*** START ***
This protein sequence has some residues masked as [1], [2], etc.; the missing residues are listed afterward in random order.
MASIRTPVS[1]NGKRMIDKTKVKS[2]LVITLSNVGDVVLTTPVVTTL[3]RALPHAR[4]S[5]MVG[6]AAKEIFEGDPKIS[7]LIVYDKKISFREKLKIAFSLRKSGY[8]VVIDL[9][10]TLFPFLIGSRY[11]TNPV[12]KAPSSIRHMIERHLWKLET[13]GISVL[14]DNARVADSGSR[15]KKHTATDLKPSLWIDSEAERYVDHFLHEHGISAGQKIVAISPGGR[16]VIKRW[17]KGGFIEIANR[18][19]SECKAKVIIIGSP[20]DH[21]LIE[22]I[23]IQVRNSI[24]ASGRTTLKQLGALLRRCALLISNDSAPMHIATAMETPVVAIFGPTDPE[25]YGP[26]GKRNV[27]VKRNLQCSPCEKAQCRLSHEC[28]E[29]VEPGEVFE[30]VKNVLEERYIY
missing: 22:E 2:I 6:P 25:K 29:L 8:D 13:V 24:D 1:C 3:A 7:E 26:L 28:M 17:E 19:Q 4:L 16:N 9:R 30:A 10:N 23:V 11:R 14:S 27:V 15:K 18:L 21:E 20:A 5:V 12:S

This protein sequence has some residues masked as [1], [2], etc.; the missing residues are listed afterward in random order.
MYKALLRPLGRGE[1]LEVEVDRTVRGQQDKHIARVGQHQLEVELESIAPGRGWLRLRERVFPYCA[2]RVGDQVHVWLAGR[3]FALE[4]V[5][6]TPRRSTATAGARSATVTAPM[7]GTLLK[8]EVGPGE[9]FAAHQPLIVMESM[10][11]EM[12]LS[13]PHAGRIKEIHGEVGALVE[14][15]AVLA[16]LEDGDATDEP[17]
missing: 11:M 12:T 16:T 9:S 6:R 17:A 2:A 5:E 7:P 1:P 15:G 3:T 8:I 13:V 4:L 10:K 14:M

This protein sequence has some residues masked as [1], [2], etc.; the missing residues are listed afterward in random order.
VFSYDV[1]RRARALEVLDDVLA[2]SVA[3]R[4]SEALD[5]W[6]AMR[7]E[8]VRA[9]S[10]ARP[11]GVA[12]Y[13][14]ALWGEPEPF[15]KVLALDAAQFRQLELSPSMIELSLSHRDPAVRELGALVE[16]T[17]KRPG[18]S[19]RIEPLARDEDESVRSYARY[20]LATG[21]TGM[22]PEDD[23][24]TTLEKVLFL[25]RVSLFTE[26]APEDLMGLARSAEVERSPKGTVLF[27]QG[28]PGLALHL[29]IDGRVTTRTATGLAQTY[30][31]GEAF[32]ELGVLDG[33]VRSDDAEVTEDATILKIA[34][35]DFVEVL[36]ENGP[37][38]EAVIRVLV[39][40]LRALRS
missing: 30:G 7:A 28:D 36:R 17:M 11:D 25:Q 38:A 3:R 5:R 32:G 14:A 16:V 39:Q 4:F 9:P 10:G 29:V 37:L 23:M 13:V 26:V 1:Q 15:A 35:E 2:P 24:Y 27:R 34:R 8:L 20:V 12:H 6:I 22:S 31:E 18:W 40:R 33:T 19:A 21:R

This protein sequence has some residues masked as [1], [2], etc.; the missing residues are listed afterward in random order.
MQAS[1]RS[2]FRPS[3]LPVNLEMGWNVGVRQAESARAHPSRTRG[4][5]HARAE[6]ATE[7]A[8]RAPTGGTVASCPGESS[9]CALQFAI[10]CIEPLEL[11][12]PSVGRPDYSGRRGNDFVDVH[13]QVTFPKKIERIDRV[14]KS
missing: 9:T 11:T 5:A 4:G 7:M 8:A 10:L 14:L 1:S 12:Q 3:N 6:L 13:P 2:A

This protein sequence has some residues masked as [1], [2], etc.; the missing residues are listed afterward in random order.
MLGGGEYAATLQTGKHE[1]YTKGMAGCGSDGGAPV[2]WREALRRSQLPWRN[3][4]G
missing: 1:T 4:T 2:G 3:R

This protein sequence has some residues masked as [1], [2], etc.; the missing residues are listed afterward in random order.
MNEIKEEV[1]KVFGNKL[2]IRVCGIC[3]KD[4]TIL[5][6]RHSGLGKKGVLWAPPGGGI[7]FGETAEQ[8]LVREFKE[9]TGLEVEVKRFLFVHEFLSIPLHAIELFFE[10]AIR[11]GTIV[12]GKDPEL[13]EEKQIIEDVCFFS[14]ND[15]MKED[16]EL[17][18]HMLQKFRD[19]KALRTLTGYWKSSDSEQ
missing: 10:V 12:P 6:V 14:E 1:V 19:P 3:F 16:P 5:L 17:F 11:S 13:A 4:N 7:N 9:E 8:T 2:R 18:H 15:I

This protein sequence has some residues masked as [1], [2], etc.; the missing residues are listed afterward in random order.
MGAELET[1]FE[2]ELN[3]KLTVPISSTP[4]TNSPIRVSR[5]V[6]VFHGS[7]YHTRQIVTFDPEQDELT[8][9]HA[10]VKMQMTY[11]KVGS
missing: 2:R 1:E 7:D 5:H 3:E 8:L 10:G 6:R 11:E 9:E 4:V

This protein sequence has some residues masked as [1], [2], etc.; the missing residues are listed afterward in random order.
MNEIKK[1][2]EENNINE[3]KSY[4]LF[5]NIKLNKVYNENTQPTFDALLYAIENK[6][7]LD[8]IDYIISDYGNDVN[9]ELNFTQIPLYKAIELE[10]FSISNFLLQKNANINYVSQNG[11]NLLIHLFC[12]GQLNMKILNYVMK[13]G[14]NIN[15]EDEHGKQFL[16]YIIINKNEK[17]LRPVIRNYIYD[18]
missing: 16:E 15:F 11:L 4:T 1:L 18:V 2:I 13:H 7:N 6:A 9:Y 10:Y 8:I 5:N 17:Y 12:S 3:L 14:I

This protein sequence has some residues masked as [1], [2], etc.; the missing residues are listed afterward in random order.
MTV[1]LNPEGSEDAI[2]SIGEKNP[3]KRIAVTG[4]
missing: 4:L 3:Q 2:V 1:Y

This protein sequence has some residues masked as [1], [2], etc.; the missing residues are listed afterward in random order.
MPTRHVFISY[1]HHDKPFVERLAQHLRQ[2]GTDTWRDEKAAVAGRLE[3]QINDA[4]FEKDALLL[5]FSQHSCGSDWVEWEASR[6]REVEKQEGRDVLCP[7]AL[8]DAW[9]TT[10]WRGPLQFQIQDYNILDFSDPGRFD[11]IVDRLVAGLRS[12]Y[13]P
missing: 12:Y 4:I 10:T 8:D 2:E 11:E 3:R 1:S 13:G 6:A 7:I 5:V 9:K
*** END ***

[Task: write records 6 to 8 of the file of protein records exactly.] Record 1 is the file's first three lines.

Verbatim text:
This protein sequence has some residues masked as [1], [2], etc.; the missing residues are listed afterward in random order.
MNEIKEEV[1]KVFGNKL[2]IRVCGIC[3]KD[4]TIL[5][6]RHSGLGKKGVLWAPPGGGI[7]FGETAEQ[8]LVREFKE[9]TGLEVEVKRFLFVHEFLSIPLHAIELFFE[10]AIR[11]GTIV[12]GKDPEL[13]EEKQIIEDVCFFS[14]ND[15]MKED[16]EL[17][18]HMLQKFRD[19]KALRTLTGYWKSSDSEQ
missing: 10:V 12:P 6:V 14:E 1:V 19:P 3:F 16:P 5:L 17:F 11:S 13:A 4:N 7:N 9:E 8:T 2:R 18:H 15:I

This protein sequence has some residues masked as [1], [2], etc.; the missing residues are listed afterward in random order.
MGAELET[1]FE[2]ELN[3]KLTVPISSTP[4]TNSPIRVSR[5]V[6]VFHGS[7]YHTRQIVTFDPEQDELT[8][9]HA[10]VKMQMTY[11]KVGS
missing: 2:R 1:E 7:D 5:H 3:E 8:L 10:G 6:R 11:E 9:E 4:V

This protein sequence has some residues masked as [1], [2], etc.; the missing residues are listed afterward in random order.
MNEIKK[1][2]EENNINE[3]KSY[4]LF[5]NIKLNKVYNENTQPTFDALLYAIENK[6][7]LD[8]IDYIISDYGNDVN[9]ELNFTQIPLYKAIELE[10]FSISNFLLQKNANINYVSQNG[11]NLLIHLFC[12]GQLNMKILNYVMK[13]G[14]NIN[15]EDEHGKQFL[16]YIIINKNEK[17]LRPVIRNYIYD[18]
missing: 16:E 15:F 11:L 4:T 1:L 18:V 2:I 13:H 7:N 6:A 9:Y 10:Y 8:I 5:N 17:Y 12:S 3:L 14:I